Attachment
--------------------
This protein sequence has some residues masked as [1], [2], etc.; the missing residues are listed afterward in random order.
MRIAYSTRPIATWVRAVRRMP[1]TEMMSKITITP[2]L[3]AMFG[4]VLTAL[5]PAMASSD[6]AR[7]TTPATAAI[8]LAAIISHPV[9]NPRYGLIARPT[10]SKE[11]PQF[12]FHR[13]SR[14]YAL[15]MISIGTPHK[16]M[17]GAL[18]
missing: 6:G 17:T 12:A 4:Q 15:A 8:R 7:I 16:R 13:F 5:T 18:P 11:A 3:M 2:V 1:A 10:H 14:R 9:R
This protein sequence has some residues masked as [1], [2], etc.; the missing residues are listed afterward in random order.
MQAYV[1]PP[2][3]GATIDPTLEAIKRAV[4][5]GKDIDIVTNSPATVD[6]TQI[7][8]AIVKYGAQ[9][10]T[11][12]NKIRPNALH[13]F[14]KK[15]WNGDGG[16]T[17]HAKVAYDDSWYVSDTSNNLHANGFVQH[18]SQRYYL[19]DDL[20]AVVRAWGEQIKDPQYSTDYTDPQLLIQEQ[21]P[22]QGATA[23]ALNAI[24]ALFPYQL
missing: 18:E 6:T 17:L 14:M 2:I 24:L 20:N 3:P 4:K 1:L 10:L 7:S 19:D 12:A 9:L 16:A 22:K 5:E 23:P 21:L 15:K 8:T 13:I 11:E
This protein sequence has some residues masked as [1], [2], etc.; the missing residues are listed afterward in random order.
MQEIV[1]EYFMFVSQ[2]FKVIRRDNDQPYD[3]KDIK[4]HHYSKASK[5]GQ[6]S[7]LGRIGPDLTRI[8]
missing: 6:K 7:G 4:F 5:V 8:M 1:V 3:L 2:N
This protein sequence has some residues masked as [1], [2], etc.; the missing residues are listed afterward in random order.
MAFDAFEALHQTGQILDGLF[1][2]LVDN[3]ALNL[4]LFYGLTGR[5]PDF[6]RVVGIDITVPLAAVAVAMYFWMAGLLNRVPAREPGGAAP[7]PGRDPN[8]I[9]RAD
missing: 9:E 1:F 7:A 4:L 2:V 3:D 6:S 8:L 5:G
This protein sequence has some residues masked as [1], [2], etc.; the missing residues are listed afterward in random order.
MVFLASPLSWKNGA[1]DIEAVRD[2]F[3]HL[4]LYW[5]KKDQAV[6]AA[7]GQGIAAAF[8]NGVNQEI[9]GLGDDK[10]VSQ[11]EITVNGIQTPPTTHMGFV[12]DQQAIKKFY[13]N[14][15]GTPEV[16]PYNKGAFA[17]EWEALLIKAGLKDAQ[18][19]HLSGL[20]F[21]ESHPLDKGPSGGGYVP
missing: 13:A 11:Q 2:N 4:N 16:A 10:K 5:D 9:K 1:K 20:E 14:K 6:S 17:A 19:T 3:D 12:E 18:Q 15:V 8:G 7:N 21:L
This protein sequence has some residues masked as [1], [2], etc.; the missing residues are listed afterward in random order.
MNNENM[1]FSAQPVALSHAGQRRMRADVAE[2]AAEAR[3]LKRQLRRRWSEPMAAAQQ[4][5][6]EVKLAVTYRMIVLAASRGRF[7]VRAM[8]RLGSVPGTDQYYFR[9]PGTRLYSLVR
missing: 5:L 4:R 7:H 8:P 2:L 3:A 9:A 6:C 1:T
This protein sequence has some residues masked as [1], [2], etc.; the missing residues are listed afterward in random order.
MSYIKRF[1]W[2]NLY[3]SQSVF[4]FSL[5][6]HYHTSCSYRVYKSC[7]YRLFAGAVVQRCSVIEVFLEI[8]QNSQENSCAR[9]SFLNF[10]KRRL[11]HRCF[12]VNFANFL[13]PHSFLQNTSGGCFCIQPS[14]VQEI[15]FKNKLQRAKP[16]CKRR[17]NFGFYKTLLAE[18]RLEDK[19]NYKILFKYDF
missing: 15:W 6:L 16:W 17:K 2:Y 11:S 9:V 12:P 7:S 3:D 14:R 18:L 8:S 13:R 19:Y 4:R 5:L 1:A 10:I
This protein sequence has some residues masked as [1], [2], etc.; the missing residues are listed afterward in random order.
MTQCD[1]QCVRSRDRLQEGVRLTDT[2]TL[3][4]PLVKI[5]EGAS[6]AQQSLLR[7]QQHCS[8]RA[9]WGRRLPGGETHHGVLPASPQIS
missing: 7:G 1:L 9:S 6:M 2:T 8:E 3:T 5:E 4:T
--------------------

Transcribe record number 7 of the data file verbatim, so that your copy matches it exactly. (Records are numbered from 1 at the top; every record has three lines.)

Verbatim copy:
This protein sequence has some residues masked as [1], [2], etc.; the missing residues are listed afterward in random order.
MSYIKRF[1]W[2]NLY[3]SQSVF[4]FSL[5][6]HYHTSCSYRVYKSC[7]YRLFAGAVVQRCSVIEVFLEI[8]QNSQENSCAR[9]SFLNF[10]KRRL[11]HRCF[12]VNFANFL[13]PHSFLQNTSGGCFCIQPS[14]VQEI[15]FKNKLQRAKP[16]CKRR[17]NFGFYKTLLAE[18]RLEDK[19]NYKILFKYDF
missing: 15:W 6:L 16:W 17:K 2:Y 11:S 9:V 12:P 7:S 3:D 14:R 18:L 8:S 13:R 19:Y 4:R 5:L 1:A 10:I